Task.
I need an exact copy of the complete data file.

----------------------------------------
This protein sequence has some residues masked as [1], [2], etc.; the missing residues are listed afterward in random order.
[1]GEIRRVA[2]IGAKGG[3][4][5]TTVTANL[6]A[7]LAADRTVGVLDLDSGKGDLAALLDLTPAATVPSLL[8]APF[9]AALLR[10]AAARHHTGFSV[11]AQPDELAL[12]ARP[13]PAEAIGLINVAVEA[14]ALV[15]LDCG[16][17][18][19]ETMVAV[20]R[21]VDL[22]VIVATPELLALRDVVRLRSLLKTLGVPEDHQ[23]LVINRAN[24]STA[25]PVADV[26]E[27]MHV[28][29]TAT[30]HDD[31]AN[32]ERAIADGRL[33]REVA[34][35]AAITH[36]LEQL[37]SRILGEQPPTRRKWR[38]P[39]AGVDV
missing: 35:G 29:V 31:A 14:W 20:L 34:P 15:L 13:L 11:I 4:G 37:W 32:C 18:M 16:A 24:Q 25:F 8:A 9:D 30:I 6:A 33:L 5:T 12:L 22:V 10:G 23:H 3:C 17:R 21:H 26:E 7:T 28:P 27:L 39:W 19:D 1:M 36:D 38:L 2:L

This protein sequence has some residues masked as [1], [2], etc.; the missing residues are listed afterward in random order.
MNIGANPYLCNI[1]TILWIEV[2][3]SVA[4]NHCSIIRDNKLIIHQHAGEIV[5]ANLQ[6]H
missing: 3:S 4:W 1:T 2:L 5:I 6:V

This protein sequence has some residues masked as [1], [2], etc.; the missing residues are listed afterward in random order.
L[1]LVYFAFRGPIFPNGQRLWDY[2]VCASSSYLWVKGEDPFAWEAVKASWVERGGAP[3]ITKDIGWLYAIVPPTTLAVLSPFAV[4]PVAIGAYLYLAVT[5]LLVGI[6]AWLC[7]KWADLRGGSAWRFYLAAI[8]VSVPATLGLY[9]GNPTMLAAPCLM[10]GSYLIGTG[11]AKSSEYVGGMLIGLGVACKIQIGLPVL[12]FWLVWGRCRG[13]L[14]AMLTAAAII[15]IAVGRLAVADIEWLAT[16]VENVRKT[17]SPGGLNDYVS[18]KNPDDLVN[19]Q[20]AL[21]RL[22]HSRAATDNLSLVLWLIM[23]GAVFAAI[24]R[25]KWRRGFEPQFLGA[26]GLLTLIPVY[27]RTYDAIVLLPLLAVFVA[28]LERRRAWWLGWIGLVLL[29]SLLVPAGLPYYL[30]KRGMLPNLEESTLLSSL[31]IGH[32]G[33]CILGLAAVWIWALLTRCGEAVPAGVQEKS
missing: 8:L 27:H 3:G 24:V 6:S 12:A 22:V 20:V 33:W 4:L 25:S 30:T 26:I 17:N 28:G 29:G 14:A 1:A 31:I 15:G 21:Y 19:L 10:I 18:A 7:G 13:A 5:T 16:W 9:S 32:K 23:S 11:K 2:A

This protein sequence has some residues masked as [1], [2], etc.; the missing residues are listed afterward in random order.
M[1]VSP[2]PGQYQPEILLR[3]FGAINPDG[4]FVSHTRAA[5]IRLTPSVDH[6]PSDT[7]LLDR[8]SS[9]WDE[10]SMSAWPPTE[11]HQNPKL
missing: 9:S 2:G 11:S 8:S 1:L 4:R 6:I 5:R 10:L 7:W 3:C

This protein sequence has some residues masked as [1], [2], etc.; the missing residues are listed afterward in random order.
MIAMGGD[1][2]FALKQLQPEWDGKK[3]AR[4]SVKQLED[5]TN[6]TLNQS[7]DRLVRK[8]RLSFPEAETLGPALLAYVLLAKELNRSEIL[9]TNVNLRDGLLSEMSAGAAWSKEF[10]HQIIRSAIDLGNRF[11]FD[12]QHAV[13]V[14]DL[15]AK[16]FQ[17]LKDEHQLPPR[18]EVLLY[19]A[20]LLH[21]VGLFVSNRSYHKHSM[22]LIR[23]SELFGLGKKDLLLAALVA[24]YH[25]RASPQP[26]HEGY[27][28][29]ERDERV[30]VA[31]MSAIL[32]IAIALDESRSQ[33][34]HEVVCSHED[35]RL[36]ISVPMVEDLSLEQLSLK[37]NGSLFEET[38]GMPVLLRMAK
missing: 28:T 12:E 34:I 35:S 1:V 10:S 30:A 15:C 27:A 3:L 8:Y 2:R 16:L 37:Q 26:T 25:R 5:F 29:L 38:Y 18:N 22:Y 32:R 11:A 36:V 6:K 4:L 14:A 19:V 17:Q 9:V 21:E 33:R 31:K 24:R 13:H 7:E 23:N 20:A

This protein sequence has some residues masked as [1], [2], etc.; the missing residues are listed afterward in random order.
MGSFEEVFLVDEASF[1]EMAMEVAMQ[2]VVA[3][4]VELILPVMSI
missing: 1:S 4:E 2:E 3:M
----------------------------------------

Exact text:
This protein sequence has some residues masked as [1], [2], etc.; the missing residues are listed afterward in random order.
[1]GEIRRVA[2]IGAKGG[3][4][5]TTVTANL[6]A[7]LAADRTVGVLDLDSGKGDLAALLDLTPAATVPSLL[8]APF[9]AALLR[10]AAARHHTGFSV[11]AQPDELAL[12]ARP[13]PAEAIGLINVAVEA[14]ALV[15]LDCG[16][17][18][19]ETMVAV[20]R[21]VDL[22]VIVATPELLALRDVVRLRSLLKTLGVPEDHQ[23]LVINRAN[24]STA[25]PVADV[26]E[27]MHV[28][29]TAT[30]HDD[31]AN[32]ERAIADGRL[33]REVA[34][35]AAITH[36]LEQL[37]SRILGEQPPTRRKWR[38]P[39]AGVDV
missing: 35:G 29:V 31:A 14:W 20:L 34:P 15:L 13:L 11:I 4:G 37:W 32:C 18:M 16:A 24:Q 25:F 8:A 9:D 30:I 6:A 33:L 5:T 12:L 22:V 10:G 23:H 3:C 17:R 21:H 26:E 7:T 28:P 27:L 39:W 19:D 1:M 36:D 38:L 2:L

This protein sequence has some residues masked as [1], [2], etc.; the missing residues are listed afterward in random order.
MNIGANPYLCNI[1]TILWIEV[2][3]SVA[4]NHCSIIRDNKLIIHQHAGEIV[5]ANLQ[6]H
missing: 3:S 4:W 1:T 2:L 5:I 6:V

This protein sequence has some residues masked as [1], [2], etc.; the missing residues are listed afterward in random order.
L[1]LVYFAFRGPIFPNGQRLWDY[2]VCASSSYLWVKGEDPFAWEAVKASWVERGGAP[3]ITKDIGWLYAIVPPTTLAVLSPFAV[4]PVAIGAYLYLAVT[5]LLVGI[6]AWLC[7]KWADLRGGSAWRFYLAAI[8]VSVPATLGLY[9]GNPTMLAAPCLM[10]GSYLIGTG[11]AKSSEYVGGMLIGLGVACKIQIGLPVL[12]FWLVWGRCRG[13]L[14]AMLTAAAII[15]IAVGRLAVADIEWLAT[16]VENVRKT[17]SPGGLNDYVS[18]KNPDDLVN[19]Q[20]AL[21]RL[22]HSRAATDNLSLVLWLIM[23]GAVFAAI[24]R[25]KWRRGFEPQFLGA[26]GLLTLIPVY[27]RTYDAIVLLPLLAVFVA[28]LERRRAWWLGWIGLVLL[29]SLLVPAGLPYYL[30]KRGMLPNLEESTLLSSL[31]IGH[32]G[33]CILGLAAVWIWALLTRCGEAVPAGVQEKS
missing: 8:L 27:H 3:G 24:V 6:S 12:A 22:V 20:V 33:W 4:L 25:S 30:T 26:I 17:N 28:G 29:G 14:A 1:A 31:I 15:G 21:Y 19:L 10:I 18:A 7:G 13:A 5:T 16:W 9:S 32:K 23:S 11:K 2:A

This protein sequence has some residues masked as [1], [2], etc.; the missing residues are listed afterward in random order.
M[1]VSP[2]PGQYQPEILLR[3]FGAINPDG[4]FVSHTRAA[5]IRLTPSVDH[6]PSDT[7]LLDR[8]SS[9]WDE[10]SMSAWPPTE[11]HQNPKL
missing: 9:S 2:G 11:S 8:S 1:L 4:R 6:I 5:R 10:L 7:W 3:C

This protein sequence has some residues masked as [1], [2], etc.; the missing residues are listed afterward in random order.
MIAMGGD[1][2]FALKQLQPEWDGKK[3]AR[4]SVKQLED[5]TN[6]TLNQS[7]DRLVRK[8]RLSFPEAETLGPALLAYVLLAKELNRSEIL[9]TNVNLRDGLLSEMSAGAAWSKEF[10]HQIIRSAIDLGNRF[11]FD[12]QHAV[13]V[14]DL[15]AK[16]FQ[17]LKDEHQLPPR[18]EVLLY[19]A[20]LLH[21]VGLFVSNRSYHKHSM[22]LIR[23]SELFGLGKKDLLLAALVA[24]YH[25]RASPQP[26]HEGY[27][28][29]ERDERV[30]VA[31]MSAIL[32]IAIALDESRSQ[33][34]HEVVCSHED[35]RL[36]ISVPMVEDLSLEQLSLK[37]NGSLFEET[38]GMPVLLRMAK
missing: 28:T 12:E 34:I 35:S 1:V 10:S 30:A 15:C 27:A 3:L 8:Y 2:R 16:L 37:Q 26:T 25:R 5:F 29:L 38:Y 18:N 22:Y 32:R 11:A 36:V 6:K 4:L 14:A 19:V 17:Q 9:V 21:E 33:R 31:K 24:R 13:H 7:E 23:N 20:A

This protein sequence has some residues masked as [1], [2], etc.; the missing residues are listed afterward in random order.
MGSFEEVFLVDEASF[1]EMAMEVAMQ[2]VVA[3][4]VELILPVMSI
missing: 1:S 4:E 2:E 3:M